Take 5 offers a brief introduction to Yale faculty members in a Q&A format. The featured faculty member selects 5 out of 10 questions to answer. Any opinions shared are not necessarily those of YaleNews.
Dr. D. Eugene (Gene) Redmond, professor of psychiatry and neurosurgery at the School of Medicine, works on developing stem cell treatments for Parkinson’s disease, amyotrophic lateral sclerosis (Lou Gehrig’s disease), and spinal cord injury, and on using modified viruses to deliver genes to the brain. He came to Yale from the National Institute of Mental Health, where he began his research studies on the brain. After arriving at Yale, he focused on determining the functions of the main nuclei for the neurotransmitters norepinephrine and dopamine and published hypotheses linking the norepinephrine system with anxiety and drug withdrawal syndromes. He, along with two colleagues, won the national research prize from the American Psychiatric Association for this work, which was featured in The New York Times and other media. His current research includes studying the dopamine systems and their role in Parkinson’s disease.
What scholarly/research projects are you working on now?
I am collaborating with several leading stem cell groups to start stem cell clinical trials in patients and finishing some studies that use viral vectors to insert therapeutic genes into the brain. A new study with another collaborator is attempting to characterize every distinctive cell type in the primate brain and map its location using new genomics methods.
What world problem would you fix, if you could?
Right now, I would stop the Ebola outbreak in West Africa before it gets even more out of control. After spending time in Liberia as a medical student, I have an appreciation for how serious the problem is and how ineffective the present efforts are likely to be.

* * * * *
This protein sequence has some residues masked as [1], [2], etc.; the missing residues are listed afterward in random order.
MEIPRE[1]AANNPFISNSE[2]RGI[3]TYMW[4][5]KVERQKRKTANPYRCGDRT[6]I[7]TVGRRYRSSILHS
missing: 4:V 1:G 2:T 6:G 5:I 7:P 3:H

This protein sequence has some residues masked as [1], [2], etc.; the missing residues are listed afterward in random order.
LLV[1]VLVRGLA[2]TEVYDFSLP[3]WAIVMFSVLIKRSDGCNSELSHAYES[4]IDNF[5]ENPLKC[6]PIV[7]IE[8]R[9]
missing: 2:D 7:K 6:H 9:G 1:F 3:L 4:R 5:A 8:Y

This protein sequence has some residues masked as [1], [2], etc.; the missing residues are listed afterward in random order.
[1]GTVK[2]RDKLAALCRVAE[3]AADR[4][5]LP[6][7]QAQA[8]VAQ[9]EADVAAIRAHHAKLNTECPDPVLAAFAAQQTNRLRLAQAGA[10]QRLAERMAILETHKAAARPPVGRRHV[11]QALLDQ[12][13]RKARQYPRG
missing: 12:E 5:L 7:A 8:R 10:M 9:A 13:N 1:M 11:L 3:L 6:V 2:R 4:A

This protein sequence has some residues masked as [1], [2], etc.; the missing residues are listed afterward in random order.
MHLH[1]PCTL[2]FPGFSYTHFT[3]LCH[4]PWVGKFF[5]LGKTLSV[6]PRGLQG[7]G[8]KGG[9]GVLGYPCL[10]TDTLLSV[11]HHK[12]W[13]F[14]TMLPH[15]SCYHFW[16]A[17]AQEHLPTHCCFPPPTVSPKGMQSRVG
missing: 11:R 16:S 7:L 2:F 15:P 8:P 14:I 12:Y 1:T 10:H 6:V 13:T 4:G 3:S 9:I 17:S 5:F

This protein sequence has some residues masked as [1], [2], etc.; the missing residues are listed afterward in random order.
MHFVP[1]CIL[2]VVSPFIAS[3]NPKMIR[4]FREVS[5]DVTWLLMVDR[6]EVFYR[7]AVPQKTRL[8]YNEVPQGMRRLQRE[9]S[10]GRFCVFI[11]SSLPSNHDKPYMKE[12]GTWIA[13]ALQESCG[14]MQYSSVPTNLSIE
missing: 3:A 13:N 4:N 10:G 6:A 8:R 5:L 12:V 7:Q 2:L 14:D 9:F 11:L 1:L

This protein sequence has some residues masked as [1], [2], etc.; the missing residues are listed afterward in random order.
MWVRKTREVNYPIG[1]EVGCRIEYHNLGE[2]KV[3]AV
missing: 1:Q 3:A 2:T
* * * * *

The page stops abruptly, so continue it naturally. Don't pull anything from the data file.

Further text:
What is your most treasured classroom memory — either as a student or a teacher?
My most exciting moment in research occurred, not in a classroom, but at the bedside of a heroin addict who was in the agony of major drug withdrawal. My postdoctoral student and I administered a drug called clonidine that had been predicted from electrophysiological studies to turn off the central norepinephrine systems and, if these were key to withdrawal, to stop it. The result was dramatic; the withdrawal appeared to vanish within minutes. The patient’s agony stopped. There was no doubt that it worked from just this one patient, although we studied and published the results from 10 patients. Previously, there was no known drug that stopped heroin withdrawal that was not itself another opiate.
What do you do for fun?
I enjoy cooking and entertaining. I love sports and outdoor adventures. I play squash, ski, and bicycle, but when I can, I like adventurous travel — climbing volcanoes and mountains, and white water rafting. I have climbed the Matterhorn and Mt. Kilimanjaro; I’ve been on African safaris; I’ve rafted the Zambezi River, the Grand Canyon, and the Bio Bio River in Chile; and I’ve sea-kayaked Glacier Bay in Alaska. At my Caribbean lab, I love to snorkel and spear fish. I love music, especially classical, opera, and folk. There’s nothing like Opera at the Metropolitan, New Music New Haven at Sprague Hall, the Yale Symphony Orchestra, or Yale Philharmonia in Woolsey Hall, or chamber concerts in my house.
Is there something you’ve always wanted to do — either professionally or personally — that you haven’t yet?
I’d like to cure Parkinson’s disease with stem cells or figure out how to reverse aging — not make people just live longer but keep them young and vital. Don’t roll your eyes, these things will happen. I just hope to contribute and maybe see them become a reality.